The Bill extends the power of the Minister to determine policy applicable to higher education institutions, in particular transformation goals and the recognition of prior learning. Amendments provide the Minister with the authority to change the type and scope of a higher education institution in accordance with policy.

The Bill aims to account for new institutional types and removes mention of a technikon as a type. It provides for three types of institution: university, university college, and higher education college. University colleges are introduced as a mechanism to enable the developmental growth of new universities under the supervision of another identified university. Higher education colleges have a more limited range in anticipation of the incorporation of agricultural colleges into higher education.

Clause 9 allows for the institutional forum to provide advice to the Council. The Council must provide reasons if the advice of the institutional forum is not accepted. In the allocation of funds, the Bill now clarifies the procedural processes for the Minister’s power to withhold allocations due to specific conditions. This section also clarifies the record-keeping of external audits. Ministerial directives are clustered into a new Chapter with the focus on the balance between institutional powers, functions and public accountability. The Bill hopes to achieve a logical approach to the implementation of the directives, based in administrative justice and to provide guidance to independent assessors. The process and powers of intervention as well as the issue of indemnity is now more flexible and progressive. Administrators appointed by the Minister have their roles and powers better clarified. Issues of indemnification and termination for administrators are also addressed. The goal is for institutions to still be functional after the term of an administrator comes to an end.

As a result of Section 29 of the Constitution, there are requirements for higher educational institutions to meet certain criteria to qualify as a university. Amendments remove the requirement that a private higher education institution must be registered as a company. However, a person that performs any of the functions to provide higher education must be registered as a private higher education institution under the Act. If a private higher education institution provides a full array of educational services, the amendments allow for certain cases to be called universities. The new framework makes space for foreign institutions to issue degrees in South Africa. Private higher education institutions are given six months to prepare financial statements, which is more time than the previous three months.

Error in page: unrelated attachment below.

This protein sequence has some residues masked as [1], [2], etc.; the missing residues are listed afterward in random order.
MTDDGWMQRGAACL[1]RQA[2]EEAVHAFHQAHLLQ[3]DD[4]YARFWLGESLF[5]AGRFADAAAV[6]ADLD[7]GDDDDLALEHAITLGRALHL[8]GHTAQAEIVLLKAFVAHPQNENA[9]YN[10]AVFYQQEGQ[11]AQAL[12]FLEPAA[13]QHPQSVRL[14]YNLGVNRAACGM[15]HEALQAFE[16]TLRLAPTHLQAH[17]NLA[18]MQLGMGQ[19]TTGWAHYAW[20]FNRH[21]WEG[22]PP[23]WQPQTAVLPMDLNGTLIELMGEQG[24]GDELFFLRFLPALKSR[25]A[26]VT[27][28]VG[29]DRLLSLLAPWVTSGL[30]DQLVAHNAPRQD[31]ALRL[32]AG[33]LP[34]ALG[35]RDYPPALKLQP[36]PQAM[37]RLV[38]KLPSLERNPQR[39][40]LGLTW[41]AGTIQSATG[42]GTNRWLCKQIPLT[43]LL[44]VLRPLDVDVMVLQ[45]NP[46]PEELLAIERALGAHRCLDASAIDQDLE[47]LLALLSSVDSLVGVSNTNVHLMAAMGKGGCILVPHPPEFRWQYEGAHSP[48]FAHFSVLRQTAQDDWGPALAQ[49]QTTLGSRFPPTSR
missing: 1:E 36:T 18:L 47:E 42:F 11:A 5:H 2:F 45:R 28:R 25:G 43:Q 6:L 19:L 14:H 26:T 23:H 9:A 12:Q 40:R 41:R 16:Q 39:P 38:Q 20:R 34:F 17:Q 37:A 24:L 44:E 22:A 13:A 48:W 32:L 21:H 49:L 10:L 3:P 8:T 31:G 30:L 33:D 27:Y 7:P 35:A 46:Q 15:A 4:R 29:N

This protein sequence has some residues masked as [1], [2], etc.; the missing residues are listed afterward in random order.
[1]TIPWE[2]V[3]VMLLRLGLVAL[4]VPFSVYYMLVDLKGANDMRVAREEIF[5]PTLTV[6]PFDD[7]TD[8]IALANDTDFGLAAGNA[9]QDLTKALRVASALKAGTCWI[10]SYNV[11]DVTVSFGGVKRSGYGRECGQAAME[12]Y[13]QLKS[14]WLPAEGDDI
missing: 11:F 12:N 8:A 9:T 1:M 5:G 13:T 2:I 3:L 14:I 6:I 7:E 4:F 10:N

Clause 36 provides for instances of fraudulent qualifications. The integrity of qualifications must be protected; the withdrawal and revocation of qualifications is now better in line with the Promotion of Administrative Justice Act (PAJA).

The implications of the amendments are negligible to Departmental organisational structures. Policy frameworks, however, will need to be adjusted. It is important to note that the proposed amendments to the Higher Education Act 1997 constitute adjustments to existing provisions, which are already contained in the system. The amendments ensure that the Bill is coherent, better organised and user friendly.

Mr E Siwela (ANC) asked about the withdrawal of qualifications contained in Clause 36. What if that error is identified after two years; will that person keep the qualification? If the qualification was acquired fraudulently, surely that qualification should be able to be revoked at any time.

Mr Y Cassim (DA) said that he noted that certain structural amendments have been emphasized, and the Bill also increased ministerial powers. Why has there not been any mention of the role of oversight of Parliament over these institutions? How can Parliament’s role be expanded and better defined? In Clause 8 amending Section 27, he said that 27(5B) does not provide for the potential for subjectivity and the potential for people being guilty of impropriety or fraud from within a Council? In 27(7C) when we look at the participation of members of Council and qualify participation of Council, it creates issues with conflict of interest. Students will have an automatic conflict of interest with matters such as university fees, which might exclude students who have a crucial interest in these discussions. He requested the rationale for the Clause 18 amendment of Section 44. As for Clause 20, it does not seem to be limited to employees; was thought given to allowing representatives of students as well as trade unions? The Memorandum of Objects in this Bill speaks about the financial implications for the State; what about the financial implications for the institutions?